Diary of Charles Francis Adams, volume 4

Monday. 26th. CFA Monday. 26th. CFA
Monday. 26th.

Morning mild but cloudy with high wind. At the Office as usual where I read and finished the seventh Volume of Dr. Lingard. He is very hard upon Elizabeth as he was upon her Mother before her. And I have done feeling an inclination to justify him. The mind of man is not equal to the comprehension of truth. Some human passion will always interfere to pervert objects to the sight of even the most conscientious. I am sensible of this influence myself, and see it strongly in others. Took a walk.

A silly paragraph is running the round of the Newspapers about my father and Mr. Van Buren. I feel a regret always rising that my father should have placed himself in any situation where the public must be constantly discussing his merits. It is true the general practice of bringing him in connection with every public trust shows the confidence which all the Community place in him, but this is not enough to make up for the having his name bandied about at every corner.1

Afternoon, finished No. 4, which is, I think, the best I have written. The Editor proposes to publish them. I must therefore proceed pretty steadily in the composition. Evening quiet at home. Read a good deal of the Life of Henry Raeburn, a Scotch Painter to my Wife, but did not finish it. Evening finished by reading the beginning of Follen’s German Class Book.

407 1.

An item originally appearing in the National Intelligencer and reprinted in the Boston Daily Advertiser & Patriot (26 Nov., p. 2, col. 2) gave currency to the rumor that JQA would soon be appointed secretary of state in place of Mr. Livingston. It was alleged further that Mr. Van Buren not only favored this step but “had already suggested the propriety of naming Mr. Adams for the next Presidency, as under his broad National Banner all parties might unite, and that he himself would consider it ‘glory enough’ to serve one term as Vice under such a Chief as we now have, and another under such a Statesman as the Cincinnatus of Massachusetts!”

JQA’s name had only a few days before been given renewed prominence in the press with the publication of his letters to William L. Stone on Antimasonry. Written in August and September to Stone, who was one of the editors of the New York Commercial Advertiser and whose earlier letters to JQA on Freemasonry had been published as a book in June (see above, entry for 5 Sept.), JQA’s letters at his request had been withheld from publication until after the national election. Immediately following their publication in the Commercial Advertiser, they were reprinted widely in newspapers over the country and in pamphlet form. (Boston Daily Advertiser & Patriot, 20 Nov., p. 1–2; Bemis, JQA , 2:294–295.)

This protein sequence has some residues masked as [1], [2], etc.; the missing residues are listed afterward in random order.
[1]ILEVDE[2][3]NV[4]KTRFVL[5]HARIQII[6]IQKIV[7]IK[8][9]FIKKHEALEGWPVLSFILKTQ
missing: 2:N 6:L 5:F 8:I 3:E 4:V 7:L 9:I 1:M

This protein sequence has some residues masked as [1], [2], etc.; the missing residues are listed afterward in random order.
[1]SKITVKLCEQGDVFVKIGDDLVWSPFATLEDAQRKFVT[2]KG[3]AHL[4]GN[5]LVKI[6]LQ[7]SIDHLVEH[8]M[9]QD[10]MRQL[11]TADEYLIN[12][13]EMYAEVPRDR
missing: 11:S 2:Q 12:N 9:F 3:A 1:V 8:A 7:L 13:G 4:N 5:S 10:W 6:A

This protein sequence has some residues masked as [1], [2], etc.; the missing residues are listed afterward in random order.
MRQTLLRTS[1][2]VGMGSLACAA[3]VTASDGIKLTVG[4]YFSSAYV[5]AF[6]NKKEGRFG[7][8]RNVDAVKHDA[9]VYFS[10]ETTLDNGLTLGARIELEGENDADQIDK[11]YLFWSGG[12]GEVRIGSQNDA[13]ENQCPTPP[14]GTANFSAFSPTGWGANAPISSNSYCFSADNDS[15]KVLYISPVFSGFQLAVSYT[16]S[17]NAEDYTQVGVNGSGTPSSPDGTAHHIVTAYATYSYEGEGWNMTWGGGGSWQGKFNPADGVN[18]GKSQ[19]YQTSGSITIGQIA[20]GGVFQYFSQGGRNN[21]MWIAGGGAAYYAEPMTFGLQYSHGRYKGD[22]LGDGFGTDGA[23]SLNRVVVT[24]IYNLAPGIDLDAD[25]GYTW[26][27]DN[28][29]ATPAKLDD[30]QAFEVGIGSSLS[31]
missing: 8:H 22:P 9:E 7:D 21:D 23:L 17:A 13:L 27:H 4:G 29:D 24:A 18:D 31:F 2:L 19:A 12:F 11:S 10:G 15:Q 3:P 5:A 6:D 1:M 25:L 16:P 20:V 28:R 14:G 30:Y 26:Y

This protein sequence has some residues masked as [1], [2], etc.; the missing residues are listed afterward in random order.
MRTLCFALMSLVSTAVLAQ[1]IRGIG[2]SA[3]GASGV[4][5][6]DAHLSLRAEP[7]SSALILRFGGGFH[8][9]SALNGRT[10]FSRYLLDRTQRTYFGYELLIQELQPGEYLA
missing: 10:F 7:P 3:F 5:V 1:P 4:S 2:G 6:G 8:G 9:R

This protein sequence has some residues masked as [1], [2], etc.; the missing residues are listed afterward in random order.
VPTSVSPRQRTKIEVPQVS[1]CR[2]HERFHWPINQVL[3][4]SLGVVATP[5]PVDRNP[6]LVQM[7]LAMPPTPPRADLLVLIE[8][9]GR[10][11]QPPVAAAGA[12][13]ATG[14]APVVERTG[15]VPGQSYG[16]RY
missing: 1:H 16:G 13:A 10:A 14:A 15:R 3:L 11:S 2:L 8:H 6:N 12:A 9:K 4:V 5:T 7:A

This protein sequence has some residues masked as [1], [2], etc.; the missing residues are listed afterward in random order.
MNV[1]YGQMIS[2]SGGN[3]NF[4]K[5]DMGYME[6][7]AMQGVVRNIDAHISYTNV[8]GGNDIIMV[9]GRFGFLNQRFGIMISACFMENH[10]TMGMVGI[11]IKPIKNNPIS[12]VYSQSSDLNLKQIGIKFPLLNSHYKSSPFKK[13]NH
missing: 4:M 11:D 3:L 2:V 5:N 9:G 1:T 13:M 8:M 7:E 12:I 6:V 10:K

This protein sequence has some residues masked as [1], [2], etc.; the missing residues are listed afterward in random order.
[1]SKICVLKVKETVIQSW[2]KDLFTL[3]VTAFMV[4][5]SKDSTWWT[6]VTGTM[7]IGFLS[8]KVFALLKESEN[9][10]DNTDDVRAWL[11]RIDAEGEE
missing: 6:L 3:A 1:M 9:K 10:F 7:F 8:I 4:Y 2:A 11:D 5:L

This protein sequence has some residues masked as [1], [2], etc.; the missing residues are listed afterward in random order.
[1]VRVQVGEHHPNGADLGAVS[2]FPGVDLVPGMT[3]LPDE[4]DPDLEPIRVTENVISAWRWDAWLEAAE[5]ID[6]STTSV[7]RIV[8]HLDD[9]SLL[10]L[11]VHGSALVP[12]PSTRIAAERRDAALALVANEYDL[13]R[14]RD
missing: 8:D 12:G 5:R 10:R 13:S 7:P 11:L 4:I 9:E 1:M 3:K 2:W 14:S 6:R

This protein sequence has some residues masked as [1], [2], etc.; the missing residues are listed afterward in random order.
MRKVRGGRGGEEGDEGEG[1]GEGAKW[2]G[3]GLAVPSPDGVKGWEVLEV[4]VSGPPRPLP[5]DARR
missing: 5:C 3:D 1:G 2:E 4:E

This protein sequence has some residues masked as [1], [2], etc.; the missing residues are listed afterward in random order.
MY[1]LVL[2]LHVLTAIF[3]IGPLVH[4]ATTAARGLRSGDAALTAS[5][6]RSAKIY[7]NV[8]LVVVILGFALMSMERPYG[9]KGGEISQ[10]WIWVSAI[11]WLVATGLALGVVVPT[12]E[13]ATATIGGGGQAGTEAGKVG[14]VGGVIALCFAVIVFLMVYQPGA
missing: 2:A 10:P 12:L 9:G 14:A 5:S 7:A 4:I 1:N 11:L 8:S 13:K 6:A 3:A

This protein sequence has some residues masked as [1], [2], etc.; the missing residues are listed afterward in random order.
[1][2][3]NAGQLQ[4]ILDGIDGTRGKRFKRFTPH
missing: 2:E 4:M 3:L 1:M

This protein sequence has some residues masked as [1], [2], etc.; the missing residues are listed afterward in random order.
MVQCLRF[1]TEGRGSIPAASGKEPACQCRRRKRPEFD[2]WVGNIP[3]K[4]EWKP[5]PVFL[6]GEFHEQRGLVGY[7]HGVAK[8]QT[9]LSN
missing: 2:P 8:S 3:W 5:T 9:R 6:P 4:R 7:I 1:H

Tuesday. 27th. CFA Tuesday. 27th. CFA
Tuesday. 27th.

Fine morning. Mild as September. I thought I could not do better than to pay my last visit to Quincy, so after stopping half an hour at the Office, I went on. My ride was quite agreeable. And I found the Country did not look today quite so desolate. I looked over the books and regretted to find them in a very poor condition.1 Many of them are consumed by mould and those that have fresh sheepskin bindings are full of worms. The four years that they have been packed up, have been productive of more injury to them than the twenty in which all the rest were kept in the Athenaeum and in Mr. Lyman’s Warehouse.2 Returned home to dinner.

After dinner, began No. 5 upon Antimasonry. Labour in vain I fear, yet still it is labour and that is better than idleness. It makes me accustom myself to examine the minutiae of transactions and try to show them to the best account.

Evening. Read one of Marmontel’s Tales, “Il le falloit” rendering it in English aloud to my Wife. Afterwards. Slow progress in a German fable of Lessing’s.3


That is, the books recently received from Washington; see entry for 15 Nov., above.


See vol. 3:32. JQA, in replying to CFA’s letter informing him of the arrival of the books, wrote of his hopes upon the reassembly of his library: “[A]lthough I have been compelled to abandon the hope that I had cherished through a long life, of being able before its close to erect a building spacious enough to contain them all, and to give me the full enjoyment of them in my last days, I still indulge the anticipation that cooped and cabined as they are and must be, like the Soul within the Body, they will yet afford me pleasure and contribute to some useful purpose” (25 Nov., Adams Papers).


JQA’s bookplate is in the edition now at MQA of Gotthold Ephraim Lessing, Sämmtliche schriften, 21 vols., Berlin, 1771–1774. The “Fabeln” are in the 18th volume.